While gluten is hidden in a number of processed foods, such as candy and sauces, it is obviously present in many whole grain products, breads, crackers and cereals made of gluten-containing whole grains.

However, hundreds of studies have found tremendous health benefits related to whole grain consumption--grains that are intact and possess their outer layer of bran, their starchy endosperm layer, and their inner germ layer. These documented benefits include a lower risk of stroke, type 2 diabetes, heart disease, asthma, colorectal cancer, inflammatory diseases and gum disease, increased satiety (sense of fullness) and healthier weight status.

The reason whole grains may be beneficial can be traced back to their rich nutrient cache: This includes low-glycemic carbohydrates; vitamins such as B6, E, niacin, pantothenic acid, riboflavin, thiamin and folate; minerals, including calcium, iron, magnesium, zinc, copper, selenium and potassium; fiber, protein, antioxidants, health-protective phytochemicals, and healthy fats.

So, does that mean you have to forego the health advantages of whole grains if you're on a gluten-free diet?

According to Shelley Case, R.D., a dietitian, gluten-free diet expert and author of "Gluten-Free Diet: A Comprehensive Resource Guide," many gluten-free foods are made from refined grains and starches, such as white rice flour, corn starch, potato starch, or tapioca starch, which fall short on all of the health-protective nutrients found in whole grains. So, the secret is to look for whole grains that are gluten-free.

"Gluten-free grains include rice, corn, millet, uncontaminated oats, sorghum, teff and wild rice," says Case. "People who regularly eat whole grains suffer from lower disease rates. The USDA and the Whole Grains Council recommend eating three to five servings per day."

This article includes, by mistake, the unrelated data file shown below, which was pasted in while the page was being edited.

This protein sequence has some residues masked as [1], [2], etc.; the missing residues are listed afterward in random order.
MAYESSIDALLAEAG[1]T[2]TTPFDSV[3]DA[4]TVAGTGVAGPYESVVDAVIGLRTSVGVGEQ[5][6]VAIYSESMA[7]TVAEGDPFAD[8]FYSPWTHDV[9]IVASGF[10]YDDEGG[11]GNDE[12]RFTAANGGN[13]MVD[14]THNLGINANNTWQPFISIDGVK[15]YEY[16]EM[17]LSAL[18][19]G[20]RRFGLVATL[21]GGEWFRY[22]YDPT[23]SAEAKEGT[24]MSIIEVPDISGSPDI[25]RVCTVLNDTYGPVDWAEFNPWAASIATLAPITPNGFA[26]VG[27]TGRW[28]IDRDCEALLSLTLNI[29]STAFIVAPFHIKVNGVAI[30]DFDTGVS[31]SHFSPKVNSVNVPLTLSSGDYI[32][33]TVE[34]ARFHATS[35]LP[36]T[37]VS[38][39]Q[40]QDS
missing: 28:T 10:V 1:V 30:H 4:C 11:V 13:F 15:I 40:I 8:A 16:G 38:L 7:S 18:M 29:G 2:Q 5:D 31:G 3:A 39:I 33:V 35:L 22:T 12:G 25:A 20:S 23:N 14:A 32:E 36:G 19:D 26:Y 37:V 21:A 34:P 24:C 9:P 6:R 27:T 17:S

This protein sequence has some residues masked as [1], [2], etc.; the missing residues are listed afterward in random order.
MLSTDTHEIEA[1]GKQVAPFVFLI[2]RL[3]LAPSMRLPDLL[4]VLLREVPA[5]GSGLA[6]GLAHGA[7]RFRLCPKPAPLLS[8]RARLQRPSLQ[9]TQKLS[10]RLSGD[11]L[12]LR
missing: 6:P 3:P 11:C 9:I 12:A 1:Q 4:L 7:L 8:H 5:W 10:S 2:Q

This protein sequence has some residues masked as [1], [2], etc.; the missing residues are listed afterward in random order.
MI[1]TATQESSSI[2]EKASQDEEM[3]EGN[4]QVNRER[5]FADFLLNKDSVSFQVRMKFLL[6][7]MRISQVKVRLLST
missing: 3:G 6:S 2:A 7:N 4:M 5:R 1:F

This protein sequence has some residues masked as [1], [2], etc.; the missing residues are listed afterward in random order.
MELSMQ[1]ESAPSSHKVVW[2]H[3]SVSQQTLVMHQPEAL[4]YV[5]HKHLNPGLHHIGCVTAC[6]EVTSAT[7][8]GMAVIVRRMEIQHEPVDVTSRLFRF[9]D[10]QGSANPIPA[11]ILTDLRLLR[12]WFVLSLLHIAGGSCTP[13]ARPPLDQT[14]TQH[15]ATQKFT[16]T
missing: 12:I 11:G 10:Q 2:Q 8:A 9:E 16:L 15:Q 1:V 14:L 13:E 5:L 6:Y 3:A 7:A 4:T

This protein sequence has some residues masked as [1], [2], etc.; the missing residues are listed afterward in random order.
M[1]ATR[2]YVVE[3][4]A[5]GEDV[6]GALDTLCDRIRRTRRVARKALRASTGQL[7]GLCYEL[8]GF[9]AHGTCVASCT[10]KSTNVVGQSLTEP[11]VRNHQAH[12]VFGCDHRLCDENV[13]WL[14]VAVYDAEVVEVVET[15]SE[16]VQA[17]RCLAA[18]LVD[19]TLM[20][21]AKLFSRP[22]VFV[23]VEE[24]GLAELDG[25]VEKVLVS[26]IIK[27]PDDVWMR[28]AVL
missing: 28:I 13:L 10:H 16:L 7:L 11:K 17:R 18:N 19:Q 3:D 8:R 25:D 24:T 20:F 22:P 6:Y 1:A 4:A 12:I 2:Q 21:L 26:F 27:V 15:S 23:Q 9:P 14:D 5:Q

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Case offers the following tips for adding whole grains to a gluten-free diet:

1. Add cooked buckwheat, oat groats, steel-cut oats, quinoa, sorghum or wild rice to rice pilaf mix.

2. Enrich soups with cooked brown rice, buckwheat, oat groats, quinoa, sorghum or wild rice.

3. Boost the nutritional content of brownies, cakes and cookies with one-fourth cup cooked amaranth or teff.

4. Sprinkle cooked gluten-free whole grains over mixed green salads.

5. Toss cooked gluten-free whole grains with gluten-free pasta made with quinoa or rice bran.

6. Cook whole grains in a slow-cooker overnight for a hearty breakfast cereal.

7. Dress cold, cooked whole grains with pesto or a salad dressing to make tabouleh.

8. Blend cooked oat groats or brown rice with black beans or pinto beans to create Southwestern dishes.

9. Extend hamburger patties or meat loaf with gluten-free rolled oats or cooked brown rice, quinoa, amaranth or teff.

10. Add cooked amaranth, quinoa or teff to puddings for an interesting texture.

11. Use quinoa flakes, gluten-free rolled oats or gluten-free, whole grain cold cereals and granolas to top fruit crisps.

12. Choose whole grain, gluten-free crackers.

13. Choose whole grain, gluten-free baking flours such as amaranth, brown rice, buckwheat, quinoa, sorghum, or teff.

14. Enjoy popcorn as a nutritious snack.

(Reprinted with permission from Environmental Nutrition, a monthly publication of Belvoir Media Group, LLC. 800-829-5384. www.EnvironmentalNutrition.com.)